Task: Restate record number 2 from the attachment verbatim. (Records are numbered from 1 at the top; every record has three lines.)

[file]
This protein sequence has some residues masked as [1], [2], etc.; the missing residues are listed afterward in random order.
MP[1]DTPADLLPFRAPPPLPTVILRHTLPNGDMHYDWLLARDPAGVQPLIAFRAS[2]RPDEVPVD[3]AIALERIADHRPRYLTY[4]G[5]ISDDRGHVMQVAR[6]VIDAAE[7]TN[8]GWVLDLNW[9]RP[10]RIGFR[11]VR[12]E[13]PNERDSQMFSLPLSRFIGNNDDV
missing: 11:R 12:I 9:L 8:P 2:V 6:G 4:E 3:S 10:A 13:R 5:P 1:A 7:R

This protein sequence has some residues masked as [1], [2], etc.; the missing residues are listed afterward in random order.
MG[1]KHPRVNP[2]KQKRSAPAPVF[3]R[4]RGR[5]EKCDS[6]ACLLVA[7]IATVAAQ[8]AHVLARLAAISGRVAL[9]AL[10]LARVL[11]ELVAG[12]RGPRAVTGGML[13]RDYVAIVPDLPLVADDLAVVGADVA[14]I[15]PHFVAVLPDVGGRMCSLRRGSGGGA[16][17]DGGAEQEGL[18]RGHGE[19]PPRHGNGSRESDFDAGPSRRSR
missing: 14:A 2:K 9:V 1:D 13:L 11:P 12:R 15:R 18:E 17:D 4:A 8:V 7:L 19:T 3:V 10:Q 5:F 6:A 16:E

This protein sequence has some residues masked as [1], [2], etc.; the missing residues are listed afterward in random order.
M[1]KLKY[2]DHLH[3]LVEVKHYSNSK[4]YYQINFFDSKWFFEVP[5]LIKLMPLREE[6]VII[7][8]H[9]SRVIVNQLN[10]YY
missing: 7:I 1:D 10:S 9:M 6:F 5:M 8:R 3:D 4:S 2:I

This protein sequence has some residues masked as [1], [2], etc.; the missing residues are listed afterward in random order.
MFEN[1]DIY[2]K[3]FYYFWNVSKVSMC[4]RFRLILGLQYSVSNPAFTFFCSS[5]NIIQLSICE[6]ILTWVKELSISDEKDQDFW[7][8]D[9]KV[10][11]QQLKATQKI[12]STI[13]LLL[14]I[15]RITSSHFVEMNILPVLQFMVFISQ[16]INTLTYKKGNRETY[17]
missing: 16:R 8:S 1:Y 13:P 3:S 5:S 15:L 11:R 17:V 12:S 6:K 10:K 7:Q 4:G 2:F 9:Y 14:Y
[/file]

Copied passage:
This protein sequence has some residues masked as [1], [2], etc.; the missing residues are listed afterward in random order.
MG[1]KHPRVNP[2]KQKRSAPAPVF[3]R[4]RGR[5]EKCDS[6]ACLLVA[7]IATVAAQ[8]AHVLARLAAISGRVAL[9]AL[10]LARVL[11]ELVAG[12]RGPRAVTGGML[13]RDYVAIVPDLPLVADDLAVVGADVA[14]I[15]PHFVAVLPDVGGRMCSLRRGSGGGA[16][17]DGGAEQEGL[18]RGHGE[19]PPRHGNGSRESDFDAGPSRRSR
missing: 14:A 2:K 9:V 1:D 13:L 11:P 12:R 15:R 18:E 17:D 4:A 8:V 7:L 19:T 3:V 10:Q 5:F 6:A 16:E